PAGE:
What is fentanyl?
Fentanyl is 50-100 times stronger than heroin and has been found in powder cocaine, crack cocaine, methamphetamine, molly/MDMA, counterfeit Xanax, other pills, and powder sold as heroin. Despite some reports, it is unlikely to be in weed (e.g., marijuana). You are at risk of overdosing if you use drugs regularly or casually. If you smoke, snort, or inject, you should check your drugs for fentanyl by using test strips.
Why is fentanyl so dangerous?
It will have a more powerful effect on your body. Fentanyl has contributed to increases in opioid overdose deaths in recent years; nearly half of all overdose deaths in New York State now involve fentanyl. Many people who inject fentanyl are injecting more often than when they were using heroin. This increases the likelihood of getting infections. Clean your skin with soap and water or an alcohol pad before injecting. Fentanyl is undetectable by sight, smell, or taste.
Can I test my drugs for fentanyl?
Yes! Fentanyl test strips are available from many syringe exchange programs. You can test your drugs at home and know if fentanyl is present. If your drugs contain fentanyl, you can reduce your risk:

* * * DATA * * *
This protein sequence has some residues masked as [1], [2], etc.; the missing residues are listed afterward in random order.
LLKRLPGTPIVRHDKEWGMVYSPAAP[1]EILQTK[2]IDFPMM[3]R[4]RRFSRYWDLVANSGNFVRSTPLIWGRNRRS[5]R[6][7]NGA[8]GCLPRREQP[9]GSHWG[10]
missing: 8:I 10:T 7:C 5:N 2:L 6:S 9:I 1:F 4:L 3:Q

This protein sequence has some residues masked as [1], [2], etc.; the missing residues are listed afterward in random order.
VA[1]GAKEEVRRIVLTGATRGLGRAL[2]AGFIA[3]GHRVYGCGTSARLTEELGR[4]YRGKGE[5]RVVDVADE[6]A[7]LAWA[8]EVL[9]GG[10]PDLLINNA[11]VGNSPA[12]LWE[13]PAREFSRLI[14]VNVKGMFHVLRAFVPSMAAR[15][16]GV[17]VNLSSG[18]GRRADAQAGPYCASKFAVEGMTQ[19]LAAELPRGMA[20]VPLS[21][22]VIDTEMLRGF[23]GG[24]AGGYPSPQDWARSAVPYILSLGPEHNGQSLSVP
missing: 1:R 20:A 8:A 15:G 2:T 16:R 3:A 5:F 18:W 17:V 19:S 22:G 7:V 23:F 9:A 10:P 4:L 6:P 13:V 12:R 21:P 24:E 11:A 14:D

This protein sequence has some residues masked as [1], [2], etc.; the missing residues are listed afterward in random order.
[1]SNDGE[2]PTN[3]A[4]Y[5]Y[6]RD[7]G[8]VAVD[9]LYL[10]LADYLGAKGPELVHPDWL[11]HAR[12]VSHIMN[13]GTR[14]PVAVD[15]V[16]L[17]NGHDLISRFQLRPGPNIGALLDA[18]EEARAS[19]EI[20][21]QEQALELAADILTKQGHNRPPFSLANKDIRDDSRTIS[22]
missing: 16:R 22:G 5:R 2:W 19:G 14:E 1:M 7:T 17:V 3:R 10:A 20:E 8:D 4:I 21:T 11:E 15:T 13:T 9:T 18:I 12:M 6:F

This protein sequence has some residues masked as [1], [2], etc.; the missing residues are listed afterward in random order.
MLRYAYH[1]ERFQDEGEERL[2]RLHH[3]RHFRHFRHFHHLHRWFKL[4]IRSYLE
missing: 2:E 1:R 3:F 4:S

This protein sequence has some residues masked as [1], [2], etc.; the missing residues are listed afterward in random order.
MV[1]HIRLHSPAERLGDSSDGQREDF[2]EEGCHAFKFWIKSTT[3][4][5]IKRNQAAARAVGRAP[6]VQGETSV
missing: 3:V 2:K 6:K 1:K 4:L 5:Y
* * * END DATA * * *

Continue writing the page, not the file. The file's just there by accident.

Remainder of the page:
Don’t use it.
Use less - Do a test shot to see how strong your drugs are. Take turns - Always use with someone else; always be prepared to use naloxone and to call 911.
Carry naloxone - Show your partners where it is and how to use it.
Avoid mixing drugs - Mixing drugs - including cocaine, alcohol and benzos - increases your risk of an overdose.
What do I do in case someone has a fentanyl overdose?
Administer Naloxone (Narcan). Narcan reverses overdoses from all opioids, including fentanyl. Under New York’s 911/Good Samaritan Law, you and the person who overdosed have protection against charges and prosecution for drug possession charges.
The signs and symptoms of an opioid overdose are:
Person is passed out and you cannot wake them up.
Breathing very slowly or making gurgling sounds.
Lips are blue or grayish color. Fentanyl overdose can look just like a heroin overdose but can also cause the entire body to go still.
A person may look like a statue, frozen in place, with eyes open, jaw and fists clenched. When this happens, the person overdosing can’t take in air, and rescue breathing may not get air in. Naloxone will reverse this eect., but you must use it quickly. Test all your drugs as they may contain fentanyl.
Ways to Manage Your Use
Methadone, buprenorphine/Suboxone can help manage cravings, and withdrawal.
Buprenorphine or methadone make it less likely to overdose.
Other self-care, such as counseling and peer support groups, can help too.